Sunday, February 4, 2007

High Costs of Cheap Corn Syrup

I watch few movies and even less television. It generally doesn't cross my mind to sit for that long. But that's the kind of thing that makes me stand out in unfavorable ways amongst a lot of younger trainers who incessantly quote movie lines. I never know what anyone is laughing at and in my weaker moments I assume me.

Every now and then I decide to cultivate my pop culture education. Yesiree, I decide, I'm going to stop being lazy about this. I'll park my butt on the couch and I won't move until I've done lots of watching. This was my inspiration when I rented 'Akira', one of the Japanese animation films that people cooler than me watch.

It oozed. Even the oozing substances oozed some sort of substance. I have no idea why people want to watch various forms of animated ooze unless animating ooze is somehow very challenging to, um, animators. The only way I could feel some sense of horror at the fictitious destruction of make-pretend Neo-Tokyo, other than the horror of sitting for that long to watch ooze, was to pretend that that substance was High Fructose Corn Syrup.

We really are being overrun by the ooze of high fructose corn syrup but most folks are happy to bathe in pools of it. We've drunk the Kool-Aid of manufacturers that make Pepsi, Coke, iced tea and even fruit juice and we've decided to embrace this substance as harmless, empty calories. In reality, High Fructose Corn Syrup really is oozing - out of our pores, out of our foods, and out of the food industry. Whether it's harmless is the wrong question when we should be asking how it's useful other than to address a major corn surplus that occurs because our government subsides it's costs and encourages it's growth.

Though I'm sure we'd like to imagine that High Fructose Corn Syrup is a product squeezed on the farm from freshly harvested corn cobs in a quaint process that dates back to the early days of farming, it's really more of the FemBot of sugars requiring multiple steps to achieve an end product. Three different enzymes, two of which are already genetically modified, are used to break down corn starch into fructose and glucose. The result is tinkered with further through a process of liquid chromatography to bring the concentration of Fructose to 90% and then the original slurry is blended back in to bring the final mixture to 55%. Wasn't quite the romantic folksy tradition of townsfolk coming together to stomp corn cobs, was it?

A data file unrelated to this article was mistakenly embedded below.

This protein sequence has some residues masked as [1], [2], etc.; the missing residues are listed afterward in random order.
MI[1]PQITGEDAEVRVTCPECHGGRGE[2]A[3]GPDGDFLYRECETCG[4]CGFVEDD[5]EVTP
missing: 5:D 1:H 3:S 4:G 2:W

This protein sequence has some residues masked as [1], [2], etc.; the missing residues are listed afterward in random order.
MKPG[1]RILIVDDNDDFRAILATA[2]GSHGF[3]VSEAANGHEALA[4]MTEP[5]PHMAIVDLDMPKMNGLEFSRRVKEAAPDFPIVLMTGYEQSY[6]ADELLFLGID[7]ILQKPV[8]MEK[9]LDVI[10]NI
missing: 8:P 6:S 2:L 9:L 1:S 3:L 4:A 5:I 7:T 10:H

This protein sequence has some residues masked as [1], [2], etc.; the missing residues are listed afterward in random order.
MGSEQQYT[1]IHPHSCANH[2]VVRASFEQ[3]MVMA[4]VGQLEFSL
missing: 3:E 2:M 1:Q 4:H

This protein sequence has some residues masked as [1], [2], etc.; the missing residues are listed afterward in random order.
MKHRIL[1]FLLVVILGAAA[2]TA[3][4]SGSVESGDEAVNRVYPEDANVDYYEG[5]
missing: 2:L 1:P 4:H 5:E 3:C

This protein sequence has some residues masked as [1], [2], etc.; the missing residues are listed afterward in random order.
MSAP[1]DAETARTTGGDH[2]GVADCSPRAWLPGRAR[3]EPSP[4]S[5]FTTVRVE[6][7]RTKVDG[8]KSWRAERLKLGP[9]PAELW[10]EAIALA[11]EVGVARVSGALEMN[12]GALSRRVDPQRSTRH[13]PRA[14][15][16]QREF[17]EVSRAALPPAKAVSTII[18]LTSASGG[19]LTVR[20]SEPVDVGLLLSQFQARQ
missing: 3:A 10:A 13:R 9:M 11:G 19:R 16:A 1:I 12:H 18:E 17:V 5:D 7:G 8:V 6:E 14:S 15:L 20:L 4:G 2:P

And with flashbacks to the 'eat butter, no margarine, no butter' flip-flop, Linda Forristal, explains some recent research in an article on Weston A. Price Foundation's site, "Sucrose is composed of glucose and fructose. When sugar is given to rats in high amounts, the rats develop multiple health problems, especially when the rats were deficient in certain nutrients, such as copper. The researchers wanted to know whether it was the fructose or the glucose moiety that was causing the problems. So they repeated their studies with two groups of rats, one given high amounts of glucose and one given high amounts of fructose. The glucose group was unaffected but the fructose group had disastrous results. The male rats did not reach adulthood. They had anemia, high cholesterol and heart hypertrophy--that means that their hearts enlarged until they exploded. They also had delayed testicular development. Dr. Field explains that fructose in combination with copper deficiency in the growing animal interferes with collagen production. (Copper deficiency, by the way, is widespread in America.) In a nutshell, the little bodies of the rats just fell apart. The females were not so affected, but they were unable to produce live young."

Um, I'd call "unable to produce live young" affected.

PubMed went further in outlining the harmful affects of High Fructose Corn Syrup in one study which said, "fructose is a potent reducing sugar that promotes the formation of toxic advanced glycation end-products, which appear to play a role in the aging process; in the pathogenesis of the vascular, renal, and ocular complications of diabetes; and in the development of atherosclerosis. Fructose has also been implicated as the main cause of symptoms in some patients with chronic diarrhea or other functional bowel disturbances. In addition, excessive fructose consumption may be responsible in part for the increasing prevalence of obesity, diabetes mellitus, and non-alcoholic fatty liver disease. Although the long-term effects of fructose consumption have not been adequately studied in humans, the available evidence suggests it may be more harmful than is generally recognized. The extent to which a person might be adversely affected by dietary fructose depends both on the amount consumed and on individual tolerance. With a few exceptions, the relatively small amounts of fructose that occur naturally in fruits and vegetables are unlikely to have deleterious effects, and this review is not meant to discourage the consumption of these healthful foods.

The fact is, your body has a natural governor in regards to consuming mass amounts of fructose in it's natural form. Frankly you'd be uncomfortably full or suffer some digestion disturbance before you could consume harmful levels. Whenever we engineer foods in scary ways, we override the bodies built-in systems to guard against toxic levels and the impact of that override is still poorly understood.